The quality of the acting in this quirky comedy-drama really blew me away, and I loved all the interwoven themes, including love, betrayal, the tenuous balance of power in a marriage, coming of age and the search for belonging. I’d enthusiastically recommend this to any movie aficiando, if you don’t mind some naughty language and explicit sex.

Trainspotting (1996), directed by Danny Boyle, written by Irvine Welsh (who penned a novel of the same name) and screenwriter John Hodge

This ugly, disturbing, and often darkly funny film focuses on young heroin addicts in 1980s Edinburgh. It opens with Mark Renton (Ewan McGregor) and his friend Spud (Ewen Bremner) running down Princes Street with security guards in hot pursuit. Renton reflects that he’s chosen to reject a traditional life with children and financial stability, and that a heroin high is “1000 times better” than the best orgasm. Renton’s circle of friends is introduced: con artist Sick Boy (Jonny Lee Miller), clean-cut athlete Tommy (Kevin McKidd), good natured Spud, and violent sociopath Francis Begbie (Robert Carlyle). Then a downward spiral begins.

This movie was well acted, with clever dialogue, and it’s a gut-wrenching, off-beat exploration of drug addiction and “outsider” culture. However I can’t say I enjoyed it, largely because one particular scene was too disturbing for me. And I don’t mean the bit with the “Worst Toilet in Scotland,” though I had to close my eyes during that scene.  This is a film that will interest some viewers, but proceed at your own risk. 😉

Have you seen any of these movies. What did you think?

19 Comments leave one →
  1. January 22, 2011 7:01 pm

    Enjoyed both Kids Are All Right and Inception, which are the only ones of these I’ve seen. Want to check out El Bola and Trainspotting at some point. Nice capsule reviews. Like the comment about the different types of mental illness films. Reminds me of Lodge Kerrigan’s films, like “Keane,” which modify the form of the film to empathize with the character in question.

    • January 22, 2011 7:12 pm

      Thanks for your comments, Nick! I’ve never seen Keane, but Sarah has — it sounds like an unusual film. She said the movie was shot from the character’s perspective. Is that what you mean by “modify the form of the film to empathize with the character in question?”

      • January 22, 2011 7:25 pm

        Yeah. The camera is for much of the film fixed on the schizophrenic main character’s face, as he mutters to himself, and is static when he’s not moving, mobile when he’s moving, etc. Has a sentimental undercurrent that doesn’t quite work for it (Amy Ryan is mediocre to say the least), but Damian Lewis is very good and it’s worth checking out.

  2. January 22, 2011 10:50 pm

    The only one I’ve seen is Trainspotting, back when it first came out. I loved it, but I agree that it would be “disturbing to some viewers”. I have also always wondered how people unfamiliar with thick working-class Scottish accents and dialects actually know what’s going on. Did they subtitle it for you? There was some very colloquial Scots in there.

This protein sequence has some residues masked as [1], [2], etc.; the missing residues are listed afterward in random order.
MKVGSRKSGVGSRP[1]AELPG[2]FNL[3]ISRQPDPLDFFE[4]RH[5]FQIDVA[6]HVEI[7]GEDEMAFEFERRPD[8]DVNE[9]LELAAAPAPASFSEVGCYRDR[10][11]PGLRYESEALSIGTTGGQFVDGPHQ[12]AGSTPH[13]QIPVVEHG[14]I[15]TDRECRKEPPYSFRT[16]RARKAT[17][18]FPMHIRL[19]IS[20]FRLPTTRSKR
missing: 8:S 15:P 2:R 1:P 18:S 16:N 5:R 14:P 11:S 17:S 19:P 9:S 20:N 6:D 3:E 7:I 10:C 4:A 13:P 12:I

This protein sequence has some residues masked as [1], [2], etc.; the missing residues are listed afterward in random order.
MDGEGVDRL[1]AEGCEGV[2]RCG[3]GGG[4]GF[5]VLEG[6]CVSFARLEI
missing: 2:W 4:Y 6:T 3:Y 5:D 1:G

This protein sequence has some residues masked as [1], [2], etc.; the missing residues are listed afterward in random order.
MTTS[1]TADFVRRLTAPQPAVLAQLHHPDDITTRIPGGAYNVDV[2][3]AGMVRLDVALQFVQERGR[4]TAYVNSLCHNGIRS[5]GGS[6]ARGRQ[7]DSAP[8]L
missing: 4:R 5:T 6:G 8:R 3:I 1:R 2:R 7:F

I’ve read a more critical (negative) review of The Kids Are All Right that you might find thought provoking:

    • January 22, 2011 11:36 pm

      Thanks for the link, Jo — I enjoyed the review though I disagree with her assessment of the movie. I liked the fact that Jules and Nic weren’t a perfect couple, they made stupid decisions, and each of them was difficult to like at times. The way Jules treated the Mexican gardener made me want to throw something. Real-life couples are flawed and people are hard to like.

      And yes, our copy of Trainspotting is subtitled — that helped a lot.

  3. January 22, 2011 11:29 pm

    I bet I know what scene you’re talking about. The crawling baby? That part? That’s what has stuck with me in the many years since I saw the movie originally.

  4. January 23, 2011 2:06 pm

    I had a similar reaction to Inception, but even so, I will definitely watch it a second time.

  5. January 24, 2011 1:27 am

    I really really want to see “The Kids Are All Right.” I’m so sad I missed it in the theaters … though maybe it will be rereleased for the Oscars or something.

    I’m still haunted by Trainspotting. That is one movie I wish I’d never seen. I’m not sure which scene you are talking about but, for me, the toilet scene was beyond horrible. I couldn’t get over the baby part either. Really horrible stuff.

    • January 24, 2011 1:59 am

      Yes, I was definitely talking about the baby part. I hope you enjoy The Kids Are All Right. We saw it on DVD.

  6. January 24, 2011 2:03 pm

    I know what you mean about Trainspotting but I have to say it’s one of my favorites. yes, it’s disturbing but it also has this wonderful optimism and joie de vivre about it here and there. And i LOVE the soundtrack, and Ewan, and all the actors. Begby is a riot, too. But yeah, it’s a tough one in many respects. I want to see The Kids Are All Right soon, as soon as I can get the DVD. Great roundup!

    • January 24, 2011 4:39 pm

      Begby was a riot in a way … scary as hell, but a riot. 🙂 Thanks for stopping by, Marie. I love your new movie blog!

  7. January 24, 2011 6:43 pm

    Haven’t seen Trainspotting – but heard about it:) Inception was the best movie I saw in 2010 in the theaters. Mindbending is a pretty accurate description. Collective gasp from the entire audience at the last scene.

  8. January 25, 2011 12:15 am

    I watched Kids are Alright and Inception this month too and enjoyed them both. It’s funny, I didn’t think I would ‘get’ inception but, wow, was it ever good!

  9. January 25, 2011 12:19 am

    I agree with you that Inception warrants a second viewing. I saw it in the theater and really want to watch it again since I’m sure there were things I missed. Also, loved The Kids Are Alright — charming and funny and thoughtful.

  10. January 28, 2011 2:29 pm

    It’s been years since I watched Trainspotting–would be interesting to watch now that I’m a bit older. I really enjoyed Inception but you’re right about the snowy-mountain shoot-out. This sounds really bizarre, but I tend to zone out during action scenes like that. Car chases as well. I just don’t care. But the rest was great!

    • January 28, 2011 2:53 pm

      I zone out during action scenes and car chases too! It seems like the opposite of what a “normal” person would do. 🙂